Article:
BEIJING -- Health ministers from countries with the greatest burdens of drug-resistant tuberculosis (TB) have agreed to a series of actions to accelerate efforts to halt and reverse the global epidemic of the disease.
Global leaders, including WHO director-general Dr. Margaret Chan and the co-chair of the Bill and Melinda Gates Foundation, Bill Gates, were joined by the vice premier of the People's Republic of China, Li Keqiang, and ministers and high-level representatives of 27 countries with high burden, at a three-day meeting organized by WHO.
The governments present issued a Call for Action at the conclusion of the opening day of the meeting. The Call for Action, which was supported by senior representatives from international health and aid agencies and non-governmental organizations, asserts that all countries would move:
-- toward universal access to M/XDR-TB diagnosis and treatment by 2015;
-- to ensure removal of financial barriers to TB care;
-- to ensure development of a comprehensive M/XDR-TB management and care framework;
-- to ensure sufficient staff are trained and deployed;
-- to strengthen laboratory systems;
-- to ensure collaboration with all partners;
-- to ensure development and implementation of airborne infection control policies;
-- to ensure a sufficient supply of high-quality anti-TB drugs;
-- strengthen mechanisms to ensure availability of TB medicines is regulated;
to ensure advocacy and communication and social mobilization are included in policies and plans; and
-- to develop the new tools needed to combat M/XDR-TB.
Chan said preventing and managing drug-resistant TB was a global health imperative. "We need high-level political attention because national TB programmes cannot by themselves manage these new threats. The problem has become too great," she said.
Gates urged all countries to invest in innovative methods to fight TB. "Every country should feel the urgency, whether it is suffering from TB or not. Every country is capable of innovation, whether it is has a high-tech economy or not. And every country can adapt its systems to use the best innovations of others."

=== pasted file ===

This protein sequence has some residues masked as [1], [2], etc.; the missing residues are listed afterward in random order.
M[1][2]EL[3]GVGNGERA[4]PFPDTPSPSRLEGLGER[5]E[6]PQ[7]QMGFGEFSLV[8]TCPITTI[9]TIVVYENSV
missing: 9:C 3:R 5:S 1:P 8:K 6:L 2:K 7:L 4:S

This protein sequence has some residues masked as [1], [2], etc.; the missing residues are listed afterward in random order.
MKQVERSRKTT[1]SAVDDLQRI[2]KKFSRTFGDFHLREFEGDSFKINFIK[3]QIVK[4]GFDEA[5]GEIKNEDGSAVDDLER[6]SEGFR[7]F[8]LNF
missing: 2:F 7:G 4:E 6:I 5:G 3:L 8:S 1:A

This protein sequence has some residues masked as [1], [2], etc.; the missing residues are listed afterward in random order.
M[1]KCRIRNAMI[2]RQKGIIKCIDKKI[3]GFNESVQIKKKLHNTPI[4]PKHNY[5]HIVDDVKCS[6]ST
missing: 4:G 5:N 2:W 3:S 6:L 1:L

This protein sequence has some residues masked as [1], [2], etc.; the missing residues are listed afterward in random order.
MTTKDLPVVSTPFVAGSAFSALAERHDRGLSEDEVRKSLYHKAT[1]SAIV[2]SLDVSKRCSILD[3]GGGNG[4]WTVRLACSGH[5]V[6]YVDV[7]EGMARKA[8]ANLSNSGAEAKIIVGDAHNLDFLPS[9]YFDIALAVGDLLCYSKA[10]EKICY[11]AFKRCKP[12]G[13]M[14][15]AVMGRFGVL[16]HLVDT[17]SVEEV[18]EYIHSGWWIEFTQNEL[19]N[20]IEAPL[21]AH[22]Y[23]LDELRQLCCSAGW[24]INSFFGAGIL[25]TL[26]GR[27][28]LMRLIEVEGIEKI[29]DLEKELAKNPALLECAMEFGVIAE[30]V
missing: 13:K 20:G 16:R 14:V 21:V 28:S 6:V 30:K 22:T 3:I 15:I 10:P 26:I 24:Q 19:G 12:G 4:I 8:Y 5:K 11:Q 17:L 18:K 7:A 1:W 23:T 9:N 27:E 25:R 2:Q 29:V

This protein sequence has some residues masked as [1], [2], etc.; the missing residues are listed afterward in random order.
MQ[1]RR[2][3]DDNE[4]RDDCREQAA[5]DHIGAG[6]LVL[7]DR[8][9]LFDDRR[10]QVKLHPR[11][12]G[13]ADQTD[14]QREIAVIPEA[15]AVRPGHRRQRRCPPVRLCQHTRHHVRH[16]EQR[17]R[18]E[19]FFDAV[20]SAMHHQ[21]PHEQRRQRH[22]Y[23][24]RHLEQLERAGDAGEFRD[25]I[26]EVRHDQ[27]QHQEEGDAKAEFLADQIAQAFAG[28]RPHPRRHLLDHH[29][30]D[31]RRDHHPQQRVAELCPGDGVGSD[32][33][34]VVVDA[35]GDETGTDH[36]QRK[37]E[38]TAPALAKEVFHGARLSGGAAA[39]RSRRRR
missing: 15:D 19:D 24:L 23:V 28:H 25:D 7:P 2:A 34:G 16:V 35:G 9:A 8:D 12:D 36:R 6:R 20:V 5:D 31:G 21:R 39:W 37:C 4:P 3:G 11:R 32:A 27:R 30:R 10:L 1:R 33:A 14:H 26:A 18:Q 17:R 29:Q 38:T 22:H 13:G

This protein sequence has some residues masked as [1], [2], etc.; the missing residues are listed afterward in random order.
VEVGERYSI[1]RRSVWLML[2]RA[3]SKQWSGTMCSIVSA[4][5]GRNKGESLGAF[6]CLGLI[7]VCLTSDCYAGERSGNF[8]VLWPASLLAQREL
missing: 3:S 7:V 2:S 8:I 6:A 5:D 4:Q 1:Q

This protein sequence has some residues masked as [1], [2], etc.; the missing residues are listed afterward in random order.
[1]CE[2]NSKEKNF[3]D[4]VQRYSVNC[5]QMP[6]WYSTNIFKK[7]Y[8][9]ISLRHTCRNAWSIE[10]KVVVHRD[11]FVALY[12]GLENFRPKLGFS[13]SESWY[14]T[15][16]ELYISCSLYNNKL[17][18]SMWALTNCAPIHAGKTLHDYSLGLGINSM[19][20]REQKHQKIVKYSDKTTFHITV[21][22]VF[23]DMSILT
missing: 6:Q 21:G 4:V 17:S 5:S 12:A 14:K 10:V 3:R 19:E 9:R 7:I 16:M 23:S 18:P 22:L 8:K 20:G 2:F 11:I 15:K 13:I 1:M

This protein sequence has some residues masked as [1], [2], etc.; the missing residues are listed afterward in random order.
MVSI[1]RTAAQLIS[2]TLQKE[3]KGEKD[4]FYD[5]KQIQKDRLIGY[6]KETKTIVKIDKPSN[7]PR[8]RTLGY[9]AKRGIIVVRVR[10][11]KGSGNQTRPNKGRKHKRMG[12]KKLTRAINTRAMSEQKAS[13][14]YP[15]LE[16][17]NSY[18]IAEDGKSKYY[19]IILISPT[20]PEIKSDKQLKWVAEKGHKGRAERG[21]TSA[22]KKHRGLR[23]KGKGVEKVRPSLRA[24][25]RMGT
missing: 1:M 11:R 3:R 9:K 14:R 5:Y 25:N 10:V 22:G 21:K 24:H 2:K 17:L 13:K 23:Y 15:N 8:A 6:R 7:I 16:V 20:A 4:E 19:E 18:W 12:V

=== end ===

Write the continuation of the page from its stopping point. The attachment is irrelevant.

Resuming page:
The Call for Action signals a major step forward in coordinated planning for M/XDR-TB prevention, treatment and care and a commitment to achieve universal access to diagnosis and treatment for MDR-TB patients by 2015.
The final two days of the meeting will be spent outlining the technical implications of the Call for Action for governments and stakeholders.
Four of the countries represented at the three-day meeting - China, India, the Russian Federation and South Africa -- account for 60 percent of the global number of MDR-TB cases and have increased their financing for TB control. Still, only 3 percent of the half million MDR-TB cases estimated to emerge each year worldwide are known to be receiving treatment according to WHO guidelines.
Participants committed to help mobilize the estimated US$ 15 billion needed to finance the TB and M/XDR-TB response from both domestic and international resources through to 2015, and called for increased investment in the research and development of new TB diagnostics, drugs and vaccines. They asked for WHO and the Stop TB Partnership to ensure there is the necessary technical support needed to implement the M/XDR-TB response plans.
These further commitments are expected to have a significant impact in these and other countries in saving lives, enabling care for those in need, and 'turning off the tap' that produces M/XDR-TB.
M/XDR-TB in high-burden countries
Multidrug-resistant tuberculosis (MDR-TB) is defined as resistance to the two most powerful first-line anti-TB drugs (isoniazid and rifampicin). Extensively drug-resistant tuberculosis (XDR-TB) is defined as MDR-TB plus resistance to the most powerful second-line anti-TB drugs (any fluoroquinolone and any of the three injectable drugs: amikacin, capreomycin and kanamycin). MDR-TB and XDR-TB together are defined as M/XDR-TB.
There are 27 countries with a high burden of M/XDR-TB: Armenia, Azerbaijan, Bangladesh, Belarus, Bulgaria, China, DR Congo, Estonia, Ethiopia, Georgia, India, Indonesia, Kazakhstan, Kyrgyzstan, Latvia, Lithuania, Rep of Moldova, Myanmar, Nigeria, Philippines, Russian Federation, Pakistan, South Africa, Tajikistan, Ukraine, Uzbekistan, Viet Nam. A high burden country is defined as one where there 4000 or more new cases of drug-resistant TB per year, or where 10 percent of new TB cases are drug resistant.